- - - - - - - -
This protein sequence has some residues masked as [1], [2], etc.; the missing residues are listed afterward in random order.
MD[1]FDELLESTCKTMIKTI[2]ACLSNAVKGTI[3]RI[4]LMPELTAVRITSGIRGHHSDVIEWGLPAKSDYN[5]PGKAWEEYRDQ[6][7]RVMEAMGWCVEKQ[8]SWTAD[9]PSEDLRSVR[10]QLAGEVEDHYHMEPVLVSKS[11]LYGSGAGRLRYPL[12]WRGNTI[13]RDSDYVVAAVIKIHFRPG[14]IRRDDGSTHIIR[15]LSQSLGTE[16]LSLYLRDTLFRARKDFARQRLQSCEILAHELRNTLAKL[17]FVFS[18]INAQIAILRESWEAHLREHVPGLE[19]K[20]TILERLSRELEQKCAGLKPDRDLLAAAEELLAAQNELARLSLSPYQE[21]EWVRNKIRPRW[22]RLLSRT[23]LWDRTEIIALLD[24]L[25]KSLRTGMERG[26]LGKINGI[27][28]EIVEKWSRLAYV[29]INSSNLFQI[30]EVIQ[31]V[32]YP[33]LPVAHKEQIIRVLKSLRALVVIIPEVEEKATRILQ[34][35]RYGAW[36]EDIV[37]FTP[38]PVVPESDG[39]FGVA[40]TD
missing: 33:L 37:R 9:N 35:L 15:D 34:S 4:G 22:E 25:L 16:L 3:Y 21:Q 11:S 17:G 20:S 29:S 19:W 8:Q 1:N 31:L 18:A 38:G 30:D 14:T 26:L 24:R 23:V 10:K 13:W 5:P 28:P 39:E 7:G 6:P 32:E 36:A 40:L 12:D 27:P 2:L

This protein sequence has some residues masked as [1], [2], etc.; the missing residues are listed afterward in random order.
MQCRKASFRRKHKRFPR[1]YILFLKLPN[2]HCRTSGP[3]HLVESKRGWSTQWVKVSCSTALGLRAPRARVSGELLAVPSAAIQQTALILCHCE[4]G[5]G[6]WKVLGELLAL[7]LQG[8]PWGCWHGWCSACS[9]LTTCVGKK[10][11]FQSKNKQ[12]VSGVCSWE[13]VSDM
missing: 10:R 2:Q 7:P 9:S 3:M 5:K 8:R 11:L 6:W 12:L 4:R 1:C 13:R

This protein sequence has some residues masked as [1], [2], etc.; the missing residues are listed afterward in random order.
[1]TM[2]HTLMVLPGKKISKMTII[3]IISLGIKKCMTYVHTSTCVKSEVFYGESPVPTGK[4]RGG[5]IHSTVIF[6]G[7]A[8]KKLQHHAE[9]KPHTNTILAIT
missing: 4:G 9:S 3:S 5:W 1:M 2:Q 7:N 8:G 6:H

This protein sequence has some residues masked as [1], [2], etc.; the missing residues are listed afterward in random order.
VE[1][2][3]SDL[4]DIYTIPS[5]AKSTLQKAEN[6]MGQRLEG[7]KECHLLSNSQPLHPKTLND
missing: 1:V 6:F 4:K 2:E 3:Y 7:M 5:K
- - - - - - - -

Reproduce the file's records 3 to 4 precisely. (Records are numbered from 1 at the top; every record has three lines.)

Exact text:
This protein sequence has some residues masked as [1], [2], etc.; the missing residues are listed afterward in random order.
[1]TM[2]HTLMVLPGKKISKMTII[3]IISLGIKKCMTYVHTSTCVKSEVFYGESPVPTGK[4]RGG[5]IHSTVIF[6]G[7]A[8]KKLQHHAE[9]KPHTNTILAIT
missing: 4:G 9:S 3:S 5:W 1:M 2:Q 7:N 8:G 6:H

This protein sequence has some residues masked as [1], [2], etc.; the missing residues are listed afterward in random order.
VE[1][2][3]SDL[4]DIYTIPS[5]AKSTLQKAEN[6]MGQRLEG[7]KECHLLSNSQPLHPKTLND
missing: 1:V 6:F 4:K 2:E 3:Y 7:M 5:K